Monday, 18 November 2013

The biggest nipples I've ever seen

A fungus foray at The Mens near Petworth in early November produces lots of new species for me as I've done very little with fungi in the past. Inevitably, I only photographed the more attractive or interesting looking ones.

This is the Veiled Oyster Pleurotus dryinus growing out of a rot hole in a Beech.

The White Saddle Helvella crispa - this is what they look like, it isn't a knackered specimen.

Beechmast Candlesnuff Xylaria carpophylla looks like a tiny version of the Candlesnuff Fungus but only grows on Beech mast. The experienced members of the fungus group had rarely seen this species but whether it is rare or just rarely found is difficult to know. This was found by Graeme who was looking for beetles under a log - you can't stop a good entomologist from being distracted!

After the meeting ended, Graeme kindly agreed to show some of us the wax caps and other interesting fungi that he'd recently seen at Ebernoe. I've never previously identified any wax caps, which I guess are the orchids of the fungus world, so I was dead keen to see some.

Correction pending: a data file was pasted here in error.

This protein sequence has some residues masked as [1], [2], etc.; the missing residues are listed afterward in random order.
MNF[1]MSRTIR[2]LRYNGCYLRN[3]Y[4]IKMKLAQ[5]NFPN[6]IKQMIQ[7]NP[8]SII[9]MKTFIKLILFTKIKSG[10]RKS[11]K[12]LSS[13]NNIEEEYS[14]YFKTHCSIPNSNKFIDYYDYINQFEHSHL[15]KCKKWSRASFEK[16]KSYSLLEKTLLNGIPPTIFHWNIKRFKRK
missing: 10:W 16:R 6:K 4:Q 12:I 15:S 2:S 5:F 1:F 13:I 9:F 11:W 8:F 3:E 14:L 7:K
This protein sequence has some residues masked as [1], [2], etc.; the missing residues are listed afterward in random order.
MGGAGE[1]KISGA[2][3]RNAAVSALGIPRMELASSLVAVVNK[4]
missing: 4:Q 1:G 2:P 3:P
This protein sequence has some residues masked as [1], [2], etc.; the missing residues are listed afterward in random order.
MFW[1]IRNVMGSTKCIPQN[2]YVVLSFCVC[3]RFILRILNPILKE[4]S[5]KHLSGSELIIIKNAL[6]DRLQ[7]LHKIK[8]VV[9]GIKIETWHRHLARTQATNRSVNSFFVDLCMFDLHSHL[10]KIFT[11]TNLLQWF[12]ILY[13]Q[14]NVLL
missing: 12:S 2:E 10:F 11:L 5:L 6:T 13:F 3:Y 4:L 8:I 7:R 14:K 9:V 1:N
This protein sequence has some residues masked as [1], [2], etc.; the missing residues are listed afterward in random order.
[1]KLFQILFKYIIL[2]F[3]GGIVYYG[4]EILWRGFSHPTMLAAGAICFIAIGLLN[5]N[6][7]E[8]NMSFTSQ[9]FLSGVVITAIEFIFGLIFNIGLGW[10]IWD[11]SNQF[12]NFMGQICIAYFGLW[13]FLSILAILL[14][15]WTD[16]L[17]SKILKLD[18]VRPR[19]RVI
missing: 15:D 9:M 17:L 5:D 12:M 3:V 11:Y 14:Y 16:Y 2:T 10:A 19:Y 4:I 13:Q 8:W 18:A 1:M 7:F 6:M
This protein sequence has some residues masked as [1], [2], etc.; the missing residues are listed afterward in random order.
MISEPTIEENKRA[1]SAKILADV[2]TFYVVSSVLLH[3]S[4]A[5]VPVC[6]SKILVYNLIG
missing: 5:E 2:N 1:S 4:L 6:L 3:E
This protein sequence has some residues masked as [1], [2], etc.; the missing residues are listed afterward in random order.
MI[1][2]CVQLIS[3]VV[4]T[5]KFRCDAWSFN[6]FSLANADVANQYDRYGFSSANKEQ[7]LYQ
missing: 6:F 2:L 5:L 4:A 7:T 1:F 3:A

Golden Waxcap Hygrocybe chlorophana
Meadow Waxcap Hygrocybe pratensis
Parrot Waxcap Hygrocybe psittacina
Scarlet Waxcap Hygrocybe coccinea
And my favourite wax cap of the day:
Pink Waxcap or Ballerina Hygrocybe calyptriformis 
Other interesting species seen included the Orange Grisette Amanita crocea

and the Liberty Cap (or Magic Mushroom) Psilocybe semilanceata. We were looking at some individuals and discussing whether they were this species but weren't convinced as they didn't have much of a 'nipple' on top, some others nearby were much more convincing and provoked the comment which forms the title of this blog.